Richard Doll, MD, KBE, CH FRS
1912 — 2005
Sir Richard, pioneer epidemiologist, graduated from St. Thomas’s Hospital as MD in 1937 and served in the Royal Army Medical Corps in World War II. After a post-war period investigating asthma at St. Thomas’s he joined the MRC Statistical Unit where he and Bradford Hill carried out their classic research on lung cancer and tobacco smoking, published as the British Doctors’ Survey in 1954. That study of smoking habits and mortality among 40,000 physicians has been followed up for 50 years and shares the stage with the Framingham Study as the best known of cohort studies, in respect both to method and new knowledge contributed.
Doll became Regius Professor of Medicine at Oxford in 1969 and founded Green College in 1979. His epidemiology and clinical trials unit is now housed in the Richard Doll Building at Oxford.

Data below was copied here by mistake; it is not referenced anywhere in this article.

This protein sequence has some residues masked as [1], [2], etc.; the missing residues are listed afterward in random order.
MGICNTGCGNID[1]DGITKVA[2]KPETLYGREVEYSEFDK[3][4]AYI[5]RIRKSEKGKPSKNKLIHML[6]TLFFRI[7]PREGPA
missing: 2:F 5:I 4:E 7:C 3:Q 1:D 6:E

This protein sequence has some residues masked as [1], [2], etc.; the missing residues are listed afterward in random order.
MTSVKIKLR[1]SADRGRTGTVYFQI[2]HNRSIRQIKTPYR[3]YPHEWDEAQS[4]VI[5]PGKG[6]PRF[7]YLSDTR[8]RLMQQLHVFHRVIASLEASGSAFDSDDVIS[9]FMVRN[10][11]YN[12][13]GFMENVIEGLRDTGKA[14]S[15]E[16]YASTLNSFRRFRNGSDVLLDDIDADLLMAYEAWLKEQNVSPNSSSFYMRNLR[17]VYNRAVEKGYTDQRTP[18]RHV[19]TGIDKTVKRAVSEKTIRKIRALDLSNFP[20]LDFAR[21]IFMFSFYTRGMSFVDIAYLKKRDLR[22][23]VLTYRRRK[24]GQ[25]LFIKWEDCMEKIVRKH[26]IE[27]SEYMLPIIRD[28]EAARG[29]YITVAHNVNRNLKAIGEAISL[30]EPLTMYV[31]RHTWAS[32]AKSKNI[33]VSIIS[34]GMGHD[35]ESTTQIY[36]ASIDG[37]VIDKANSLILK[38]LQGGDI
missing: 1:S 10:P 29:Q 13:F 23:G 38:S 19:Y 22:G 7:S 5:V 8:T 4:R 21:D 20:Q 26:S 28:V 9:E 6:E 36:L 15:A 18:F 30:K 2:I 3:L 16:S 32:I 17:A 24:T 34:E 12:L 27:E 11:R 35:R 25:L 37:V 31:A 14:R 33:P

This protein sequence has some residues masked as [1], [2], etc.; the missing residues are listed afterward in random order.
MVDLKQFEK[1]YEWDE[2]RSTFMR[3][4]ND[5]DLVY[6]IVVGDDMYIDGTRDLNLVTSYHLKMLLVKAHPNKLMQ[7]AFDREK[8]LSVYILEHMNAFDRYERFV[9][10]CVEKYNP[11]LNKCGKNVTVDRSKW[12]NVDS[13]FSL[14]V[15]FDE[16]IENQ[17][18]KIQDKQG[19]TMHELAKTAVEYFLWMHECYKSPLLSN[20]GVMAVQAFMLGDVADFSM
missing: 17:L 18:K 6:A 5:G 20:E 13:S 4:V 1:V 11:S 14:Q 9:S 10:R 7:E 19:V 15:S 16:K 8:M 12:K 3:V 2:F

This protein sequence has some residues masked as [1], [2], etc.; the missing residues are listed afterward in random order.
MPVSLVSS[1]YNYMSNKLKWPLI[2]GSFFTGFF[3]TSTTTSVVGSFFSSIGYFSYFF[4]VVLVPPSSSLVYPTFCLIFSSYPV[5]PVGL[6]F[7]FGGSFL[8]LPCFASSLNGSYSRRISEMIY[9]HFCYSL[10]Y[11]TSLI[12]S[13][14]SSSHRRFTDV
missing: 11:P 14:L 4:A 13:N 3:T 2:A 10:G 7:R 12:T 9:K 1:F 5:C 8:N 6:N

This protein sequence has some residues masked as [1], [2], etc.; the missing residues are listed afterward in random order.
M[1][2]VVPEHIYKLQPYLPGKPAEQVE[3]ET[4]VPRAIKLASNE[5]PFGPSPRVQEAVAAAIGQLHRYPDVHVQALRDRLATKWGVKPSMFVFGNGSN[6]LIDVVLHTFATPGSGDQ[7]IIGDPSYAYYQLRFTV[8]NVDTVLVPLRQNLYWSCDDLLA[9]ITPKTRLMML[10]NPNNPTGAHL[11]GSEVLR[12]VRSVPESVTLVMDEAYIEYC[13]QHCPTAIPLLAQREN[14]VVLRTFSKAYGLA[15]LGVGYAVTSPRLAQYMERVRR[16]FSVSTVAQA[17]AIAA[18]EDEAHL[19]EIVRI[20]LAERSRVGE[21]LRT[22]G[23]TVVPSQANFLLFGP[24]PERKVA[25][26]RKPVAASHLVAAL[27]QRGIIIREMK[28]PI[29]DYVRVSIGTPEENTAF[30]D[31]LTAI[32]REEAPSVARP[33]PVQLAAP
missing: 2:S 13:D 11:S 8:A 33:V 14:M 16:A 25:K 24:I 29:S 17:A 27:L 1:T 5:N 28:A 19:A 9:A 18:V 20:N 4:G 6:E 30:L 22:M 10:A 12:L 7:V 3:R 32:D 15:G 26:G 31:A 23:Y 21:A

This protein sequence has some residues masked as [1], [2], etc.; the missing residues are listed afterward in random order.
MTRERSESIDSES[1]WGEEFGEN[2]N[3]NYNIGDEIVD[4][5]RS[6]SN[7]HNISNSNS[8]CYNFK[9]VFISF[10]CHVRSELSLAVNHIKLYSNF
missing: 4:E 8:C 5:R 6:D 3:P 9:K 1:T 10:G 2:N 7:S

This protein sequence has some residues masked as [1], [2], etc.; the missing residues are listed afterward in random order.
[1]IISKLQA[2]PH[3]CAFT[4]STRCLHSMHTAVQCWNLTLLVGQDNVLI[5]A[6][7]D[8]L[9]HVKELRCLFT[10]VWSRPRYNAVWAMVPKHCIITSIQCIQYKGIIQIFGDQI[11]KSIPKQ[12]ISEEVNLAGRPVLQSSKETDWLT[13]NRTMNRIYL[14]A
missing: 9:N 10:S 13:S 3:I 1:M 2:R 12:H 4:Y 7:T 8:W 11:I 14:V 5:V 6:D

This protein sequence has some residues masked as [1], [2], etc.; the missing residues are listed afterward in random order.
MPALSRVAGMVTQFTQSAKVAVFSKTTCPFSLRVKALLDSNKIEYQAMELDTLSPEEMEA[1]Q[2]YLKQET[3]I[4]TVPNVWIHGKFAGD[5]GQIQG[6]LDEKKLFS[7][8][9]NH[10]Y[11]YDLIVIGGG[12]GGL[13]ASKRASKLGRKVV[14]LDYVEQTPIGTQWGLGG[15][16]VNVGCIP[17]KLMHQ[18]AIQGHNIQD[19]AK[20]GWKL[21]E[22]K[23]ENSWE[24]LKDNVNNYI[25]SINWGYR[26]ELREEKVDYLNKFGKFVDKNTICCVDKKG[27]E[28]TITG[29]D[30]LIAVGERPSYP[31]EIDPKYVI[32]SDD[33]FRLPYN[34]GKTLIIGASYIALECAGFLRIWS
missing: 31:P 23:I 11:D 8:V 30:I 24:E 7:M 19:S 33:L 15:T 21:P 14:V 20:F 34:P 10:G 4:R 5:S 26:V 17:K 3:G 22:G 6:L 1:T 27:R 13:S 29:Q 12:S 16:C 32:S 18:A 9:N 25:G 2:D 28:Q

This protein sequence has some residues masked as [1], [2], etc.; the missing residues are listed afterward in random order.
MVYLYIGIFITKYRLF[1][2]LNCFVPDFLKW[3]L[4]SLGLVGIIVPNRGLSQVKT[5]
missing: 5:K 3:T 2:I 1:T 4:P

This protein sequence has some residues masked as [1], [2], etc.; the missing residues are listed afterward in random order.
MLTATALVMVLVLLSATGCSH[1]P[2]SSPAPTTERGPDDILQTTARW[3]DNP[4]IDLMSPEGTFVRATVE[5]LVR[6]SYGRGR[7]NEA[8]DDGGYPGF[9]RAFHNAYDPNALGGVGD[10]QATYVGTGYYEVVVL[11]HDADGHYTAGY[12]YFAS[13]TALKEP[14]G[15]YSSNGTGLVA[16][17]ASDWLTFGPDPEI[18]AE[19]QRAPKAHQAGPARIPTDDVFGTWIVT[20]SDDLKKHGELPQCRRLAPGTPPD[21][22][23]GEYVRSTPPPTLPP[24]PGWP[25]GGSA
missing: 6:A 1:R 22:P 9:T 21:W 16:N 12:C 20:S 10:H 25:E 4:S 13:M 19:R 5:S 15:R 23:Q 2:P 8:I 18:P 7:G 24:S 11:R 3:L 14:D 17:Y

Sir Richard’s productive investigations on the role of smoking, culture, and disease continued over the years, solo and in concert with Richard Peto at Oxford. They demonstrated and promulgated the method of correction for regression-dilution bias in epidemiological surveys, a major contribution to strengthening evidence. They, along with Ancel Keys, were the major proponents of cultural exposures determining large population differences in common diseases, thus, their ultimate preventability.
He studied many other conditions than lung cancer and forwarded systematic analysis of randomized trial evidence.
In a eulogy by Peto, Doll is credited with preventing millions of premature deaths. Peto described Doll’s latter years as follows: “In old age his career had an Indian summer, with a steady flow of international lectures and major scientific papers long after most people would have retired completely. Since publishing the 50-year results of the doctor’s study last year, he climbed a jungle tree in Australia, rode a camel in the Arabian desert, flew in the co-pilot’s seat in the Orkneys and gave lectures in seven different countries in five continents.”
A passionate life, indeed.
Please click here for a description of the British Doctors Study. (HB)
Peto, Richard (2005) Nature, nurture and luck. Oxford Today, 18, 13.
Simpson, D (2005). Sir Richard Doll, 1912-2005. Tobacco Control, 14, 289-290.